Introduction: Colorful Recycled Bottle Lamp
These are easy to make, it just takes a little time cause you can't rush things.
You can use a drill to make these, but I have opted for my dremel, cause it is easier to make the holes nice and round (like it makes a difference)
You will need:
Empty Glass Bottles
a Dremel or other Rotary Tool
Christmas Lights (the bigger the bottle the more lights need to be on the string)
Step 1: Clean the Bottle
I used an A&W Cream Soda bottle. I am making this for my nephew and the ones I have seen made from wine bottles seemed a little inappropriate, even with the label removed. Clean the bottle and make sure it dries all the way before you start. If there is water left in it, the dust gets stuck to it, and is hard to wash out.
Step 2: PAINT
Spray with a thin coat of paint. The 2 picture use my Christmas colors of Krylon Raspberry and Emerald. Let them dry over night before you start drilling. I masked off a heart on the pink one before I started painting, but it's not really needed.
Step 3: Tape
To help start the hole, put some tape on the bottle where you are going to drill the hole. I used a sheet of sticker paper on the first, and learnt my lesson. The bigger the adhesive, the more the chance of paint being pulled off. I worked around this problem though, and learnt for the future, use a smaller piece. It's just enough to get it started, so it doesn't have to be much bigger that the bit.
Step 4: Choices of Bits
Above is a link to one of the sets I have bought. As the diamond bits get worn off, the bits don't work as well. This set is nice cause it's pretty cheap, and there are plenty of different styles. I start with the ball to get the hole started, then move to one with a point to break through, then use one of the longer ones to grid and make the hole bigger.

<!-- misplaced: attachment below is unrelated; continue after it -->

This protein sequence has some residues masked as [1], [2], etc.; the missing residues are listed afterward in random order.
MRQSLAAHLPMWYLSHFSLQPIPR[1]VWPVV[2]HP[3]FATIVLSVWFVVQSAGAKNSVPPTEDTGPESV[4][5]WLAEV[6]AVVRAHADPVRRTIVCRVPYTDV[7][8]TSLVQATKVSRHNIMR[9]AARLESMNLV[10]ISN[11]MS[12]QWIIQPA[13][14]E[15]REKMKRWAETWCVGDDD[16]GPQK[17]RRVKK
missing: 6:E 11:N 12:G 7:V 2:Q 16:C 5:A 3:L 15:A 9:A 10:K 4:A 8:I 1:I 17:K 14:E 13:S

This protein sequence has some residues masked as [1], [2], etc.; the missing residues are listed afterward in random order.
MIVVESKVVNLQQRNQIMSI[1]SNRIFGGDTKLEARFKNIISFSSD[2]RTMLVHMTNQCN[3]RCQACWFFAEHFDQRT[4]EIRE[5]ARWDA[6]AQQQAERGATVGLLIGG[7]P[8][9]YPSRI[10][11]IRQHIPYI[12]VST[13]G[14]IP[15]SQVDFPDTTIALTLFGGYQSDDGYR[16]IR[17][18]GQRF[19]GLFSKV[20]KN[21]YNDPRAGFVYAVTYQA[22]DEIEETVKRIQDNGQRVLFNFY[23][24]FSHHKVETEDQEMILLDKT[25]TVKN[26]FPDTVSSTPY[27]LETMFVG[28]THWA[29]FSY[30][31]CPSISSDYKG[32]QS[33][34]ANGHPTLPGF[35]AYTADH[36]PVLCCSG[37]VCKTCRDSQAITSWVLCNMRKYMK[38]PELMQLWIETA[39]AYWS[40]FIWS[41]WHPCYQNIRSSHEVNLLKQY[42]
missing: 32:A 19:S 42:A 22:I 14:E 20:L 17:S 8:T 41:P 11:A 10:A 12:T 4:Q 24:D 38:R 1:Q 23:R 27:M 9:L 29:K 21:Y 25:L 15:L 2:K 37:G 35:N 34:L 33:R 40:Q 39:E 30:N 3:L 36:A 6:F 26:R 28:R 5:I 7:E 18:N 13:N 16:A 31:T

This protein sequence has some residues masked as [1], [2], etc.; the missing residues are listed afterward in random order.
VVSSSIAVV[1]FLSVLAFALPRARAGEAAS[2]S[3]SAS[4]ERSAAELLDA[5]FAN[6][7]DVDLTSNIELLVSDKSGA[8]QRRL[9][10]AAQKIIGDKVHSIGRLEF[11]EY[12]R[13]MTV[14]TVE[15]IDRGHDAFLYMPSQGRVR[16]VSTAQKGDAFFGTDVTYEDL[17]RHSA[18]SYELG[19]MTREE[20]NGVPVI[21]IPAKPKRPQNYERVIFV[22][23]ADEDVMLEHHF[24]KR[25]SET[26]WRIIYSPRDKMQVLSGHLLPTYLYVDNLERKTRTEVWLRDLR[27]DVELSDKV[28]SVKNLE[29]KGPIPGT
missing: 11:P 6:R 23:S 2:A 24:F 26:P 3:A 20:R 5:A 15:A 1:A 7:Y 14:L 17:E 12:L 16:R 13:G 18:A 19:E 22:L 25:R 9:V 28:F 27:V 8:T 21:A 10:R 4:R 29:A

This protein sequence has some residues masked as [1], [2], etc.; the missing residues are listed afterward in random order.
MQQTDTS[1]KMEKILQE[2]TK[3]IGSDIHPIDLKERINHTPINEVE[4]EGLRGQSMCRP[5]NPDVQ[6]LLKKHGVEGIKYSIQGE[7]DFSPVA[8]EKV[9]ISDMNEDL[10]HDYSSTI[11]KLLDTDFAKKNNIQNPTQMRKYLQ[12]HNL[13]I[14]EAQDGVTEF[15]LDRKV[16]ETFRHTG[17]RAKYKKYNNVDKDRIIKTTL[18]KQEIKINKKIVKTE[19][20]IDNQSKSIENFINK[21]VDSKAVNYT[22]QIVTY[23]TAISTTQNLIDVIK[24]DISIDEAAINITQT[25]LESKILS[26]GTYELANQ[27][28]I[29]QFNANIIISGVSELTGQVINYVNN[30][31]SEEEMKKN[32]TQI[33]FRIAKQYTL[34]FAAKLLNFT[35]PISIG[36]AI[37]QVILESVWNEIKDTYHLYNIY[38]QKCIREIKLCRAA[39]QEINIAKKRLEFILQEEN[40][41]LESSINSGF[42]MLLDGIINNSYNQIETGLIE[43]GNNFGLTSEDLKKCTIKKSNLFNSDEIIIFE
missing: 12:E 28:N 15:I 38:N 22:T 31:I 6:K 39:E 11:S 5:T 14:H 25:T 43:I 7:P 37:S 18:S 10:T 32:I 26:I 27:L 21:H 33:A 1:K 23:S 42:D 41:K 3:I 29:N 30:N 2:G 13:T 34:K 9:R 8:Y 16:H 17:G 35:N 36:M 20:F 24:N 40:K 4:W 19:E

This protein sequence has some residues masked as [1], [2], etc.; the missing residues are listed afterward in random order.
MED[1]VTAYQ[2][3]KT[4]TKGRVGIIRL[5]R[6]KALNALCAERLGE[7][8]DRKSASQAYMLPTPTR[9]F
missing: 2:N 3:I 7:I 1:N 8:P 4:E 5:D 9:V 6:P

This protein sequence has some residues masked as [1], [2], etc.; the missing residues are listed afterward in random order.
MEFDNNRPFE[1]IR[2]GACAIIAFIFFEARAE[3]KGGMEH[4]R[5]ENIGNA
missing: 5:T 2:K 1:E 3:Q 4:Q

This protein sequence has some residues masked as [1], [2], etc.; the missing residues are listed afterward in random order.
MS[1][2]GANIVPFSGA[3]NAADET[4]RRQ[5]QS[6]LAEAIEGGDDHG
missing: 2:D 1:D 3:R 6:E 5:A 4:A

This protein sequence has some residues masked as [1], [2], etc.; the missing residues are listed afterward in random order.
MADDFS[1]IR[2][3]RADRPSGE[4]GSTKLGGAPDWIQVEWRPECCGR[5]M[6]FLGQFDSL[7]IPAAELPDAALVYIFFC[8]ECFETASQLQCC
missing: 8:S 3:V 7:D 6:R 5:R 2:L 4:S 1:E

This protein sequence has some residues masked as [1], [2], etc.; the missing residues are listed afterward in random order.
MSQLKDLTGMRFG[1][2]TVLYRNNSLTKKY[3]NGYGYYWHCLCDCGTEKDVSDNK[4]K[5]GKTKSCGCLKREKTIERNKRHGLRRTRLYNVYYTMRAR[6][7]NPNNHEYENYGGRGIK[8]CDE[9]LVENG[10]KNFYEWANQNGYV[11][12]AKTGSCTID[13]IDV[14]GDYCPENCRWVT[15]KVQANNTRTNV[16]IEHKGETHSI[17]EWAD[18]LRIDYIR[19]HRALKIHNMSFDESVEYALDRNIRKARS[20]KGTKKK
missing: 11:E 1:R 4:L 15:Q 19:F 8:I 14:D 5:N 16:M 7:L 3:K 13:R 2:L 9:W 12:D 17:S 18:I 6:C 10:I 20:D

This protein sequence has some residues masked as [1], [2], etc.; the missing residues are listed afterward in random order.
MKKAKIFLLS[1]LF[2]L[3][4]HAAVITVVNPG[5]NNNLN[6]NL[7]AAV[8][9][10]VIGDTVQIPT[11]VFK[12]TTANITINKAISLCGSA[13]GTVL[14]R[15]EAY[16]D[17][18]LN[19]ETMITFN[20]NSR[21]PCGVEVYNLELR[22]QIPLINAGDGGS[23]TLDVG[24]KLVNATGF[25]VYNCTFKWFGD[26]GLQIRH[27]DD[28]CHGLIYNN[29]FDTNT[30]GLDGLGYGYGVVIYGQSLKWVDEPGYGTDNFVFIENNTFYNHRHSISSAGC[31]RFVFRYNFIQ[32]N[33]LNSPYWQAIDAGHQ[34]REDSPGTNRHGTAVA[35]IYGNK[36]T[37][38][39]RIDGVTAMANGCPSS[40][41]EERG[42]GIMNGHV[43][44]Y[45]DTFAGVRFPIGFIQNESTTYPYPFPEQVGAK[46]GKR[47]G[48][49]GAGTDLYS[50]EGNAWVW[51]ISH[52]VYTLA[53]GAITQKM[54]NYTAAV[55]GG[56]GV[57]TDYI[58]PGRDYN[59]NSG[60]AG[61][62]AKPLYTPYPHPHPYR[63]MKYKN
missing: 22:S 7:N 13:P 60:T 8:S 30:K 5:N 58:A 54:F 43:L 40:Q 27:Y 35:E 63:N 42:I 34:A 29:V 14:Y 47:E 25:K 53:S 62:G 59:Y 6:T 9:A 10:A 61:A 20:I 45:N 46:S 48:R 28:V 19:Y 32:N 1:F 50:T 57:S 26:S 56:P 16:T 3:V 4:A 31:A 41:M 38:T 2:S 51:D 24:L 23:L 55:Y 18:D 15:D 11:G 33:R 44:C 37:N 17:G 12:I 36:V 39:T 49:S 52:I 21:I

Step 5: Start Drilling
The tape will help keep the bit from slipping. Don't press too hard, because I hear it can cause the glass to crack. Once the hole is started, you can remove the tape; just enough to be able to work with out the bit slipping all over the place.
Step 6: My Advice for Drilling
The bit will get hot if you use it too long, and so does the glass. I like to spend a few minutes drilling, and then let it rest for a few minutes. My favorite way is to drill during commercials, and let it rest while my show is on. With a new set of bits, the whole process only takes about half an hour. As the bits get older it can take longer.
Step 7: Enlarge the Hole
Work the bit around the whole to make it large enough to fit the Christmas lights in. If the don't fit in easily, grind some more off and try again. After you are done, wash the bottle out and let it dry ALL THE WAY, before you put the lights in.
Step 8: Take Off Paint
If you want the old fashioned, worn in look use the tape to take off more of the paint. You can also sand off some paint with your dremel. It is not needed.
Step 9: Thread the Lights
Thread the lights and plug it in. This green one is using a 35 multicolored strand.
Step 10: Variations
Any glass bottle works, just remember the bigger the bottle, the more lights you need. I made a huge one out of a vodka bottle a bar tender friend gave me, that I used orange Halloween lights (75% off after holiday sale). And smaller bottles are great with those small strands that are battery operated, great for desks.